Psychotherapy, Meds Best for Youth With Obsessive Compulsive Disorder
Children and adolescents with Obsessive Compulsive Disorder (OCD)
respond best to a combination of both psychotherapy and an antidepressant,
a major clinical trial has found. Supported by the National Institutes
of Health’s (NIH) National Institute of Mental Health, the
study recommends that treatment begin with cognitive behavior therapy
(CBT), either alone or with a serotonin reuptake inhibitor (SSRI)
antidepressant. The research spotlights the need for improved access
to CBT, since most young people with OCD currently receive only
the antidepressant, often combined with an antipsychotic medication.
John March, M.D., Duke University, Edna Foa, Ph.D., University
of Pennsylvania, and colleagues report on the findings of the Pediatric
OCD Treatment Study (POTS) in the October 27, 2004 Journal of the
American Medical Association (JAMA).
Ninety-seven 7-17 year-olds with OCD completed 12 weeks of treatment
with either CBT, the SSRI sertraline, the combination treatment,
or a placebo. Independent evaluators, blind to their treatment
status, assessed each patient every four weeks. Patients in the
study were typical of patients seen in clinical practice. For example,
while industry-sponsored trials commonly exclude patients with
more than one condition, 80 percent of study participants had at
least one additional psychiatric disorder.
Combining sertraline and CBT was more effective than treatment
with just one or the other. CBT alone did prove superior to sertraline,
which, in turn, was better than a placebo. By the end of the trial,
the remission rates were 53.6 percent for combined treatment, 39.3
percent for CBT, 21.4 percent for sertraline, and 3.6 percent for
CBT alone was more effective in the University of Pennsylvania
site than at Duke University site, but the combination treatment
was equally effective at both sites, suggesting that it may be
less susceptible to setting-specific variations. The strong showing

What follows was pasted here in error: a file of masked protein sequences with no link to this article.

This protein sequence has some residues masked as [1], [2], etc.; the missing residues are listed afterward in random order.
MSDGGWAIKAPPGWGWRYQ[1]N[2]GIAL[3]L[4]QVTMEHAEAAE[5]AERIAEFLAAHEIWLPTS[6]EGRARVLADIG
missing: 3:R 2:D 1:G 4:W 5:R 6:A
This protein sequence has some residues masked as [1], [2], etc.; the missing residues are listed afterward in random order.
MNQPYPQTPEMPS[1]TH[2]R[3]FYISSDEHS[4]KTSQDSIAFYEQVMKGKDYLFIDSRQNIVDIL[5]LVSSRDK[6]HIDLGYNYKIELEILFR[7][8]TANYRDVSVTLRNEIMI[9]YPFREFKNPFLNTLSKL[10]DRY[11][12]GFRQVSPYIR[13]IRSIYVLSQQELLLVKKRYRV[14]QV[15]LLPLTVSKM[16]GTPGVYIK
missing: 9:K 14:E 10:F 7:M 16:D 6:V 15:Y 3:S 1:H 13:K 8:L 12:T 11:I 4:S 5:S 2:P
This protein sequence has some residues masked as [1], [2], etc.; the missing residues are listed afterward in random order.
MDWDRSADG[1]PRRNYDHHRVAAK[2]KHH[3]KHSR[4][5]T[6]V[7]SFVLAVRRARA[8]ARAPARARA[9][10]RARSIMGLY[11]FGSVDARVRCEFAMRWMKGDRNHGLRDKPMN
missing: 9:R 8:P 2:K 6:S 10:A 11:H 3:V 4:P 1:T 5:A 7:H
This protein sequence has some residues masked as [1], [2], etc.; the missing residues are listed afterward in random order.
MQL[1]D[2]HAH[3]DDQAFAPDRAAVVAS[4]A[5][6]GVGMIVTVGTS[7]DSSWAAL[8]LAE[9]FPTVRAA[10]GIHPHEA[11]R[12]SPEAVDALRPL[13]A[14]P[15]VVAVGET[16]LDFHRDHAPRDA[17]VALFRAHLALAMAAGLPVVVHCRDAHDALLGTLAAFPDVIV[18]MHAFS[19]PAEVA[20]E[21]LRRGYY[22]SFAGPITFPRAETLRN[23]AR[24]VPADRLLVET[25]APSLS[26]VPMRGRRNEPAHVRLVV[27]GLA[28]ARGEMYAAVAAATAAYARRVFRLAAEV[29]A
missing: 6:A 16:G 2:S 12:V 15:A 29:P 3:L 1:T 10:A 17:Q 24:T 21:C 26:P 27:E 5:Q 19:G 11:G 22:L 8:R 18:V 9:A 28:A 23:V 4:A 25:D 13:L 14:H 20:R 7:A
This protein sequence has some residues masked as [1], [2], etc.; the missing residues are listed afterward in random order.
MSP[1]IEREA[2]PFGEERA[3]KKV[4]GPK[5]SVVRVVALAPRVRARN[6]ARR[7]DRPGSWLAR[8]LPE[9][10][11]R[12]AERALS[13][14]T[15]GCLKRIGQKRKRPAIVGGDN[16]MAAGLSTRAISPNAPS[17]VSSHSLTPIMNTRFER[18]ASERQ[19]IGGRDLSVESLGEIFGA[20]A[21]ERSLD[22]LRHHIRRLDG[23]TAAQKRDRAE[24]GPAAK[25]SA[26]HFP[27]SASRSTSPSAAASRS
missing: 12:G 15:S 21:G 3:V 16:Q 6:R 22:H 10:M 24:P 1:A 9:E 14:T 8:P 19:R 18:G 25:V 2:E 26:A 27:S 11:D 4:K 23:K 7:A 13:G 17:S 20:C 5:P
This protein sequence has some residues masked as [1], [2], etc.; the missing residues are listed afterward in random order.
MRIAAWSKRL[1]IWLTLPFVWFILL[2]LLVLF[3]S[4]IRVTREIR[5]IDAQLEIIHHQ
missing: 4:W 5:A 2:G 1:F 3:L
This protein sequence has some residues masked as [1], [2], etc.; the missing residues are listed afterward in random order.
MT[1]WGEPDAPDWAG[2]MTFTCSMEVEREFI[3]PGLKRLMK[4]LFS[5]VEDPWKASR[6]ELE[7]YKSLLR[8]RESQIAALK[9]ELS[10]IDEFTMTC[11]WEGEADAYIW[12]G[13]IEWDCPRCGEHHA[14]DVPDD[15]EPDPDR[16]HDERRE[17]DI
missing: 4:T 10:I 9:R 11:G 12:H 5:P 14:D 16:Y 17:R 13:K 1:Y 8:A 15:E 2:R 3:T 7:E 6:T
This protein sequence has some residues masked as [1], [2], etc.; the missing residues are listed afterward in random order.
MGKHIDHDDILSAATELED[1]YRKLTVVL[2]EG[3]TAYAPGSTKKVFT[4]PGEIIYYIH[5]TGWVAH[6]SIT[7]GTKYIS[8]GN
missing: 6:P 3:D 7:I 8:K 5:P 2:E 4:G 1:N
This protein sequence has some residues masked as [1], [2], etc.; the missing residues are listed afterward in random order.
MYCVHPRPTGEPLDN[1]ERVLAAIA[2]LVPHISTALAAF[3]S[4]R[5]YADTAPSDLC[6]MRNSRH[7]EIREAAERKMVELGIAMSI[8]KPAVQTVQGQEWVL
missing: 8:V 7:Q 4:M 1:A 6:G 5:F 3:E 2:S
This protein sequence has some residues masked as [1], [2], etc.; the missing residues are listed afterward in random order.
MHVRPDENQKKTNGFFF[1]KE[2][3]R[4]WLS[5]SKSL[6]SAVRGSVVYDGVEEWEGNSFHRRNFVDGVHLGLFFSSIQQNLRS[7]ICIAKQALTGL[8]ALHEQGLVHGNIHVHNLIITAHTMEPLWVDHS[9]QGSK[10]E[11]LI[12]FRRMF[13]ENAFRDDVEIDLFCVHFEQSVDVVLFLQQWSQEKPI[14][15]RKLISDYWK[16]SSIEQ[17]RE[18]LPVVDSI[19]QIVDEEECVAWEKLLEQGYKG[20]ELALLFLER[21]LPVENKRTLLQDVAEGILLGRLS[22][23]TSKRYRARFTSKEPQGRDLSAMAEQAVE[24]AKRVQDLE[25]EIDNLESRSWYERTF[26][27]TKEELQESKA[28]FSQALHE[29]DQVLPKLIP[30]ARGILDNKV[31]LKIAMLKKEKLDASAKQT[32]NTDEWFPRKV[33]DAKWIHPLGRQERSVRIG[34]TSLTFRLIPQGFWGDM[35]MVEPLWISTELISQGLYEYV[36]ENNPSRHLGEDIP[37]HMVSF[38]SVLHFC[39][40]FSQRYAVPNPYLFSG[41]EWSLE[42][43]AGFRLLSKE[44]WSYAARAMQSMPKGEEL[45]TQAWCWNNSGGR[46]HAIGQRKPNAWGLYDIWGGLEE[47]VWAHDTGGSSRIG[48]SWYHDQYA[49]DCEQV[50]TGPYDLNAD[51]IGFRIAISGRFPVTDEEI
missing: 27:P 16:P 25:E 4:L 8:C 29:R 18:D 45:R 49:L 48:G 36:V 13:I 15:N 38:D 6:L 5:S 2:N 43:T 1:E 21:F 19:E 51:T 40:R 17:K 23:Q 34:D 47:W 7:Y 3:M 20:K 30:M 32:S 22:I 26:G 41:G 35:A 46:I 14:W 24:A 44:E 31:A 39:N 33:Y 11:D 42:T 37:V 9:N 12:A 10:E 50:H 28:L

of CBT at the University of Pennsylvania led the researchers to
recommend it as “a first line option” for initial treatment.
They point out, however, that “only a small minority” of
children and adolescents with OCD receives such state-of- the-art
“In the Treatment of Adolescents with Depression Study,
which compared CBT with an SSRI and combination treatment, for
teens with depression, the medication proved superior to CBT. In
this case the reverse was true but in both studies, combination
was superior. This underscores that different disorders in adolescents
respond to different treatments,” noted NIMH Director Thomas
“We believe that the results of this study will contribute to
the appreciation by non-physician mental health clinicians of
the strengths and limitations of pharmacological treatments and
to the appreciation by physicians of the evidence-based psychosocial
treatments,” states the article. “It is imperative
that the focus of research turn to identifying and testing dissemination
strategies for CBT,” the researchers add.
There were no episodes of mania, suicidality, or other serious
adverse events during the course of the study.
Also participating in the study were Pat Gammon, Ph.D., Allan
Chrisman, M.D., John Curry, Ph.D., David Fitzgerald, Ph.D., and
Kevin Sullivan, BA, all from Duke University Medical Center; Martin
Franklin, Ph.D., Jonathan Huppert, Ph.D., MoiraRynn, M.D., Ning
Zhao, Ph.D., and Lori Zoellner, Ph.D., from the University of Pennsylvania;
and Henrietta Leonard, M.D., Abbe Garcia, Ph.D., and Jennifer Freeman,
Ph.D., from Brown University. The principal statistician was Xin
Tu, Ph.D. (University of Pennsylvania).
To learn more, visit:
Obsessive Compulsive Disorder (OCD): http://www.nimh.nih.gov/HealthInformation/ocdmenu.cfm
Treatment of Adolescents with Depression Study (TADS): http://www.nimh.nih.gov/press/prtads.cfm
Depression in children and adolescents: http://www.nimh.nih.gov/HealthInformation/depchildmenu.cfm
NIMH is part of the National Institutes of Health (NIH), the Federal
Government's primary agency for biomedical and behavioral research.
NIH is a component of the U.S. Department of Health and Human Services.